The plural of orange is oranges.
An orange is a round citrus fruit known for its bright orange color and juicy, pulpy flesh. It is a popular fruit enjoyed for its sweet and tangy flavor.
The plural form of the noun "orange" follows a simple grammar rule. When we want to refer to more than one orange, we add an "-s" to the end of the singular noun. Therefore, the plural of "orange" is "oranges." This rule applies to most countable nouns in English.
By using the plural form "oranges," we indicate that there is more than one orange fruit present. Whether you have a few oranges or a basketful, this plural form allows us to express the quantity of oranges.
When "orange" refers to individual citrus fruits, it is considered a countable noun. Countable nouns are objects or things that can be counted as individual units. For example, we say "an orange" to refer to a single fruit, and we use the plural form "oranges" to indicate multiple fruits.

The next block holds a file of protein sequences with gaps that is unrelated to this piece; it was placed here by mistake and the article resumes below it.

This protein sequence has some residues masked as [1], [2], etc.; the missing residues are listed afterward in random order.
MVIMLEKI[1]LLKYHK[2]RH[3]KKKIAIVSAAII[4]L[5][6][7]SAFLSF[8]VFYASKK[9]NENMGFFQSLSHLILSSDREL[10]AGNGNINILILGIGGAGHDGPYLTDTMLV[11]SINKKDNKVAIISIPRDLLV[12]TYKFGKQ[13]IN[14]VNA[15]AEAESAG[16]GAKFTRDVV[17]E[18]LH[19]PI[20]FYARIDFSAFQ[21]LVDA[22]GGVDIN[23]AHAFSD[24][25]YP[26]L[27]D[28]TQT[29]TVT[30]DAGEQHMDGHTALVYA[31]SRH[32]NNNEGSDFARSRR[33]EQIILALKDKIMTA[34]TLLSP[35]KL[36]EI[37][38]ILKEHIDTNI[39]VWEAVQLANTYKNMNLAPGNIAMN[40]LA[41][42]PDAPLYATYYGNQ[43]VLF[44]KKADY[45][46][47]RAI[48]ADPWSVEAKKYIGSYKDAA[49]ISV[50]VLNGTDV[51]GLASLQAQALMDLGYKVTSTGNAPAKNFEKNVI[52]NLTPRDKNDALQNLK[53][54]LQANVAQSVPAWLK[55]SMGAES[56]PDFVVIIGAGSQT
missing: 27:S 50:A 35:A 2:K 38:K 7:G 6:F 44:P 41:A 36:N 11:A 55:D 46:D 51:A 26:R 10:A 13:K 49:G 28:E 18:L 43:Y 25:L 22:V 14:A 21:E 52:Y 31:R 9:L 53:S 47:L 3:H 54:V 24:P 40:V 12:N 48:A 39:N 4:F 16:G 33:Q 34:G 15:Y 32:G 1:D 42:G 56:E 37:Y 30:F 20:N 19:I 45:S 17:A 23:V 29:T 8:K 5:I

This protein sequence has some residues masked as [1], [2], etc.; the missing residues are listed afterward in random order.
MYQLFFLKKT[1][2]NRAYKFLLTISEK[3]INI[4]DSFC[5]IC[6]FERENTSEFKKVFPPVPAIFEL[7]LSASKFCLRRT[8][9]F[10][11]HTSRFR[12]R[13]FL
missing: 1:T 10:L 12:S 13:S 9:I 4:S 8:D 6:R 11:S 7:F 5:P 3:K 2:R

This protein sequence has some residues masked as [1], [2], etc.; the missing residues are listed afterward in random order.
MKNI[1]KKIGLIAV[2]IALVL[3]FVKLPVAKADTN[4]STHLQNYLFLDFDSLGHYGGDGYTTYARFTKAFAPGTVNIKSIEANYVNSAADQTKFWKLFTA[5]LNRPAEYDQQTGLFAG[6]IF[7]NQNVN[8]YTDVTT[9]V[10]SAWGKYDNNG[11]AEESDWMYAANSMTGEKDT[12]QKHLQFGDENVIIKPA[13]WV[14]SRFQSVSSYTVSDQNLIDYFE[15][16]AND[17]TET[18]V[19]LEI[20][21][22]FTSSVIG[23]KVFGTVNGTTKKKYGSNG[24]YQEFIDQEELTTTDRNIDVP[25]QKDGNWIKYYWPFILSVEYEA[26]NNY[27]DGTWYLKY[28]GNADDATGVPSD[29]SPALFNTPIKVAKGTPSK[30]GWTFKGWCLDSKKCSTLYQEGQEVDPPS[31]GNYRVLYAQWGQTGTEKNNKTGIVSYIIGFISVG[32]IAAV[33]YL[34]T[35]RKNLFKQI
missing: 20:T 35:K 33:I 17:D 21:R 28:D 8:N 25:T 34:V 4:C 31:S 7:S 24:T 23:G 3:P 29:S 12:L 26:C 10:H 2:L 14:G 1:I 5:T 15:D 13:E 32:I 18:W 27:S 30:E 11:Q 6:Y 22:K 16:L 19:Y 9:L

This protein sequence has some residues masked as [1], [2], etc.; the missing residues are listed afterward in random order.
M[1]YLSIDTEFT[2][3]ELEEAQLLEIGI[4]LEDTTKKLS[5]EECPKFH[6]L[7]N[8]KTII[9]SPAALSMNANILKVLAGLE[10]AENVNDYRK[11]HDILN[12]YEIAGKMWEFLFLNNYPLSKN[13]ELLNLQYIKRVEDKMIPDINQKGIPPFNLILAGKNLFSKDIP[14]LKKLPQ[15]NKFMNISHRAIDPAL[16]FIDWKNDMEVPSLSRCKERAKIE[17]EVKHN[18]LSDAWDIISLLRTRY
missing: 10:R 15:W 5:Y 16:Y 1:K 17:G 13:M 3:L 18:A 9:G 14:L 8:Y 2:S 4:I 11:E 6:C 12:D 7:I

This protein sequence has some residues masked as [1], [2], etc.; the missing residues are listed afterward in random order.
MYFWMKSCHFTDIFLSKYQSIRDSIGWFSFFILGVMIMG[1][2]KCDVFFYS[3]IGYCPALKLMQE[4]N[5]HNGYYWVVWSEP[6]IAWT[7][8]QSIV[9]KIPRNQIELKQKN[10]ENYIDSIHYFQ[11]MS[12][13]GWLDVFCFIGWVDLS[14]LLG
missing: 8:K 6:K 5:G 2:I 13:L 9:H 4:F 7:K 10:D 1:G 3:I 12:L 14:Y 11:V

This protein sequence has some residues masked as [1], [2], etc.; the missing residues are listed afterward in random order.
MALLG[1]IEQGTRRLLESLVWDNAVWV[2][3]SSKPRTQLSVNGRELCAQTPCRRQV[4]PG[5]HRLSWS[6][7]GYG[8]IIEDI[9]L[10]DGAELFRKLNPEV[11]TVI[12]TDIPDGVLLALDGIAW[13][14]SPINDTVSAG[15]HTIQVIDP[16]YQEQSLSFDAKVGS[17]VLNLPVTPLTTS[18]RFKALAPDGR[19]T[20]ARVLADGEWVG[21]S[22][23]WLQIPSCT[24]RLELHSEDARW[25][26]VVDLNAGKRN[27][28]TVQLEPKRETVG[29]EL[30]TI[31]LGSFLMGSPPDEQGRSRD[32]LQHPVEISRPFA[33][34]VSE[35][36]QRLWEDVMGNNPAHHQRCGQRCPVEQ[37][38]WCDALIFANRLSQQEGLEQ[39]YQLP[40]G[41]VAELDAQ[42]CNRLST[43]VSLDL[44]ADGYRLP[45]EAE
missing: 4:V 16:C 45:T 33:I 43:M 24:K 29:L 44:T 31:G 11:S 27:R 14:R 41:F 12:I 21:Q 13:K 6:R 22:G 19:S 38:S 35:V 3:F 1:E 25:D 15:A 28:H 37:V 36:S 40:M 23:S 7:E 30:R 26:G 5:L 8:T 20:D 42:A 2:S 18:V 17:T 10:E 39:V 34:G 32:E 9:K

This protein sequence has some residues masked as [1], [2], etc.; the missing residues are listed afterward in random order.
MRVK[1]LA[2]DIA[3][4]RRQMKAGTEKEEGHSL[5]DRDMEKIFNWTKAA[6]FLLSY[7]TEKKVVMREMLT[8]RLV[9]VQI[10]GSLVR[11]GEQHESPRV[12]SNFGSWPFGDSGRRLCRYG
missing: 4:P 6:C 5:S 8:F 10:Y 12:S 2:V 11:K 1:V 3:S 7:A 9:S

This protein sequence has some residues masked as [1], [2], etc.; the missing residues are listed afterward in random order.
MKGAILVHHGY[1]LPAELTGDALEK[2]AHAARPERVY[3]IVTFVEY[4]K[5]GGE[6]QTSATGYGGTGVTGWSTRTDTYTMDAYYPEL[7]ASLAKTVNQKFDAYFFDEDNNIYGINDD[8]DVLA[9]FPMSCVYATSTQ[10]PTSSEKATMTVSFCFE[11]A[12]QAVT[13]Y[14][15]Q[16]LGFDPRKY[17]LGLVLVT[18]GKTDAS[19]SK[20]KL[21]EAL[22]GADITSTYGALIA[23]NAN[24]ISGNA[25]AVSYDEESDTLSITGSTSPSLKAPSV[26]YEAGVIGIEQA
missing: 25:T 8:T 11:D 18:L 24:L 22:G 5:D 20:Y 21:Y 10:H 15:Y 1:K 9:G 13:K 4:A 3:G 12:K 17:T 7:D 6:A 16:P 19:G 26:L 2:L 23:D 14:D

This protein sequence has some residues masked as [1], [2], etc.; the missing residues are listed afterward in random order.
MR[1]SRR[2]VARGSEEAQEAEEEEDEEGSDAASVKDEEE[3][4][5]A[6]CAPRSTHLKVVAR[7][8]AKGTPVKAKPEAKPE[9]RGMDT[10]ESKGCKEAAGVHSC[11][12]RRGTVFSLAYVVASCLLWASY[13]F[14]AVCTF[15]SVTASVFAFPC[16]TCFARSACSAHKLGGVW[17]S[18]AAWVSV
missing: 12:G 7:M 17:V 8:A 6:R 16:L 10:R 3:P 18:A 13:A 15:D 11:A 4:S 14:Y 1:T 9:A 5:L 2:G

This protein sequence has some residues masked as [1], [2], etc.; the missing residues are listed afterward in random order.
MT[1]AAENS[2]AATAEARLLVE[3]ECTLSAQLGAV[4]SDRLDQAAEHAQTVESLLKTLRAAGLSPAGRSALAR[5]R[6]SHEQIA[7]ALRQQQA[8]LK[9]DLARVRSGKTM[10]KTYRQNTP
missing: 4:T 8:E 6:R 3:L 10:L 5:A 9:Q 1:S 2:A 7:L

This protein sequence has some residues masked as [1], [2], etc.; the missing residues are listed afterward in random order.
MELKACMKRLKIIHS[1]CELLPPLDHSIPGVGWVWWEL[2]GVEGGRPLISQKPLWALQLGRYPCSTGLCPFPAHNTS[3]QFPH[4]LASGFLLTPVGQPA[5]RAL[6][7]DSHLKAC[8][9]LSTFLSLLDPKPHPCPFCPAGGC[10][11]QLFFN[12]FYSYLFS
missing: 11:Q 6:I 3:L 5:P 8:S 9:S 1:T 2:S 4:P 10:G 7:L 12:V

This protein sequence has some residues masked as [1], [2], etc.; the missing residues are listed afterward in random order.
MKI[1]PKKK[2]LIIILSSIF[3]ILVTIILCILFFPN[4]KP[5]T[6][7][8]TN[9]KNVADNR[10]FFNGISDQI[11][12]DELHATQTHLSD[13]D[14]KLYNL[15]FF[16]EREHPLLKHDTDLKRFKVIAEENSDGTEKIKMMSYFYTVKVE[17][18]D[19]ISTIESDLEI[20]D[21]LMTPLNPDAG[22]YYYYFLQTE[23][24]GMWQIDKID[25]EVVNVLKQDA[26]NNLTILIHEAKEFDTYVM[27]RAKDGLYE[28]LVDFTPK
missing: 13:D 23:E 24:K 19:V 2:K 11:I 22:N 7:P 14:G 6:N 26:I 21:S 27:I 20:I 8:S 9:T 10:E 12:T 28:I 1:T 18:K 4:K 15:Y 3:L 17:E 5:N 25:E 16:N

On the other hand, when "orange" is used to represent orange juice or the color itself, it is generally considered an uncountable noun. Uncountable nouns are substances, concepts, or qualities that cannot be counted as discrete units. For instance, we say "orange juice" or "the color orange" without using plural forms.
So, while "orange" can be countable when referring to individual fruits, it becomes uncountable when used to describe orange juice or the color itself.
A collective noun refers to a group of items, people, or things. In the case of oranges, the collective noun for a group of oranges is "a pocket of oranges."
When you see a cluster of oranges together, you can also refer to them as "a bunch of oranges." This collective noun helps us describe a specific arrangement or grouping of oranges, emphasizing their collective presence.
Here are three example sentences each of the singular and plural forms of the word "orange":